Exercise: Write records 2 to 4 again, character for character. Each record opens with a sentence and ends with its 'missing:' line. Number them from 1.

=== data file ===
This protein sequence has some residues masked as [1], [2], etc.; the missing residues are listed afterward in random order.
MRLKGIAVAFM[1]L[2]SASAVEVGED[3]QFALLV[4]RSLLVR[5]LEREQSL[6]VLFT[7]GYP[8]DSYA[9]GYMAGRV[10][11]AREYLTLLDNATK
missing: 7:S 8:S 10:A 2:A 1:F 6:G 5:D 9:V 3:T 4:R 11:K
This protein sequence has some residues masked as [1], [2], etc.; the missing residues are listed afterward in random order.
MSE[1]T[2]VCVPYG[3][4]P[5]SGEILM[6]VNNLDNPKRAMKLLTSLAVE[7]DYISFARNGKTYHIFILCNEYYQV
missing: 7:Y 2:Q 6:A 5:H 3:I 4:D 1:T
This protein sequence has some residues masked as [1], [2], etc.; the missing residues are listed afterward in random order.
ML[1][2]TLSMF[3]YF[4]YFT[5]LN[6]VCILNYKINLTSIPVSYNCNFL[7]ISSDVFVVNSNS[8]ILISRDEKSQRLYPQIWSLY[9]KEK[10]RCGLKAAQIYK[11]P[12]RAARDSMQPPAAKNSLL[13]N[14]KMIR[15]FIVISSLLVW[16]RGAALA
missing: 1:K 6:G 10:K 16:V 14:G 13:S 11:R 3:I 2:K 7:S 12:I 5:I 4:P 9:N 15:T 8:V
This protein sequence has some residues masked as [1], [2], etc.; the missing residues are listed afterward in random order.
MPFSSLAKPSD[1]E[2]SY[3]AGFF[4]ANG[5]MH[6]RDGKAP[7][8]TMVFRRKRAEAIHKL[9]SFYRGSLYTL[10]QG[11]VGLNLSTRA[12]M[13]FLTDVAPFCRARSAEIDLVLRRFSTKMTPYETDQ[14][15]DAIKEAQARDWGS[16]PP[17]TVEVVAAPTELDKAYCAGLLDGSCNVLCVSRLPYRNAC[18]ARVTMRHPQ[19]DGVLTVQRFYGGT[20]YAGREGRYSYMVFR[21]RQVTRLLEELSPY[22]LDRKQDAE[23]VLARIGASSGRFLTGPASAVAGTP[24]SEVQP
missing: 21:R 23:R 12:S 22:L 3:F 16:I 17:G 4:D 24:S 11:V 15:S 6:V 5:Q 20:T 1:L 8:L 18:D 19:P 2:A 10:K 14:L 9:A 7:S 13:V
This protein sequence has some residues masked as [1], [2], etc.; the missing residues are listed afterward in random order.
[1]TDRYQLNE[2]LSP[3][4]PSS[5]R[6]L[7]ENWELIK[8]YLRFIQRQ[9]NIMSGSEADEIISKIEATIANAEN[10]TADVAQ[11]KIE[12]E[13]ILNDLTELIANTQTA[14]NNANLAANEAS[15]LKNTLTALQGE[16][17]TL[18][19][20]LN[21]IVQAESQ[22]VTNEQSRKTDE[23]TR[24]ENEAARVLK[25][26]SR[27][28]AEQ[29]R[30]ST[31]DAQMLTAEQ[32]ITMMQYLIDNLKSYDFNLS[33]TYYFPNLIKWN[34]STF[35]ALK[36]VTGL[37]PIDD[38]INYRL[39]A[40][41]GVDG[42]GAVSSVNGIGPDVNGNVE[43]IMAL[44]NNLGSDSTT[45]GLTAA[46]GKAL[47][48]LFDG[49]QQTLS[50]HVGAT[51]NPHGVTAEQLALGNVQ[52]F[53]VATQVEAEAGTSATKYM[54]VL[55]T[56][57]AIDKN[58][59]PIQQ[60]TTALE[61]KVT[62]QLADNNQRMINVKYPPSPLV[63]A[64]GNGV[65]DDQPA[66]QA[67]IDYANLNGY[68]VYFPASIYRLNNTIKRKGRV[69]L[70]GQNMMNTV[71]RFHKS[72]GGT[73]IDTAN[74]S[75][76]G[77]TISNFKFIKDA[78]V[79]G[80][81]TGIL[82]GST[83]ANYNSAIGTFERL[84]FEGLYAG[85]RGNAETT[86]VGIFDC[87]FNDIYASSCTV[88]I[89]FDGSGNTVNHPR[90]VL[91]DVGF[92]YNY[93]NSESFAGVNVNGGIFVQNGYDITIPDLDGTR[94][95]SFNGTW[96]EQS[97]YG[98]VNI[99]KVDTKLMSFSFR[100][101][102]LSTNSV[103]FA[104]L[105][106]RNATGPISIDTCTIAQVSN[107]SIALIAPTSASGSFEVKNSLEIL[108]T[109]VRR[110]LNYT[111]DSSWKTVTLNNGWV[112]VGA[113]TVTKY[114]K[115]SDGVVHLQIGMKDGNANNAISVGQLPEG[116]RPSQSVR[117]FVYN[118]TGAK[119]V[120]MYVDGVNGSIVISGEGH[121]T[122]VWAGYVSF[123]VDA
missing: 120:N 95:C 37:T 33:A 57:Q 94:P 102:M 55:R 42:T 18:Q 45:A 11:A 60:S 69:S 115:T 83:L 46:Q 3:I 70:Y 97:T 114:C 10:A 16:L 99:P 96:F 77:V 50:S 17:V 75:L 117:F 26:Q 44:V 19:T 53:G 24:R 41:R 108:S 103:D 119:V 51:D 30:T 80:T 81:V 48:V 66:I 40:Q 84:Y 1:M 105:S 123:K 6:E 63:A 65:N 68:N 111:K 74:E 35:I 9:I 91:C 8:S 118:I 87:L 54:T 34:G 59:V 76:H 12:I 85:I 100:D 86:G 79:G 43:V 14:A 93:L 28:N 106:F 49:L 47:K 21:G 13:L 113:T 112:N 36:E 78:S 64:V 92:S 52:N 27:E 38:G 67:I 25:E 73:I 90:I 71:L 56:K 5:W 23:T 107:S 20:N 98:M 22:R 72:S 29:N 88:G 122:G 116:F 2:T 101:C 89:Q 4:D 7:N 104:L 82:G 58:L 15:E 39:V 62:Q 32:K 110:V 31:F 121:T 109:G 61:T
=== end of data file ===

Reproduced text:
This protein sequence has some residues masked as [1], [2], etc.; the missing residues are listed afterward in random order.
MSE[1]T[2]VCVPYG[3][4]P[5]SGEILM[6]VNNLDNPKRAMKLLTSLAVE[7]DYISFARNGKTYHIFILCNEYYQV
missing: 7:Y 2:Q 6:A 5:H 3:I 4:D 1:T
This protein sequence has some residues masked as [1], [2], etc.; the missing residues are listed afterward in random order.
ML[1][2]TLSMF[3]YF[4]YFT[5]LN[6]VCILNYKINLTSIPVSYNCNFL[7]ISSDVFVVNSNS[8]ILISRDEKSQRLYPQIWSLY[9]KEK[10]RCGLKAAQIYK[11]P[12]RAARDSMQPPAAKNSLL[13]N[14]KMIR[15]FIVISSLLVW[16]RGAALA
missing: 1:K 6:G 10:K 16:V 14:G 13:S 11:R 3:I 2:K 7:S 12:I 5:I 4:P 9:N 15:T 8:V
This protein sequence has some residues masked as [1], [2], etc.; the missing residues are listed afterward in random order.
MPFSSLAKPSD[1]E[2]SY[3]AGFF[4]ANG[5]MH[6]RDGKAP[7][8]TMVFRRKRAEAIHKL[9]SFYRGSLYTL[10]QG[11]VGLNLSTRA[12]M[13]FLTDVAPFCRARSAEIDLVLRRFSTKMTPYETDQ[14][15]DAIKEAQARDWGS[16]PP[17]TVEVVAAPTELDKAYCAGLLDGSCNVLCVSRLPYRNAC[18]ARVTMRHPQ[19]DGVLTVQRFYGGT[20]YAGREGRYSYMVFR[21]RQVTRLLEELSPY[22]LDRKQDAE[23]VLARIGASSGRFLTGPASAVAGTP[24]SEVQP
missing: 21:R 23:R 12:S 22:L 3:F 16:I 17:G 4:D 24:S 11:V 15:S 6:V 5:Q 20:T 1:L 8:L 18:D 19:P 2:A 10:K 14:L 9:A 7:S 13:V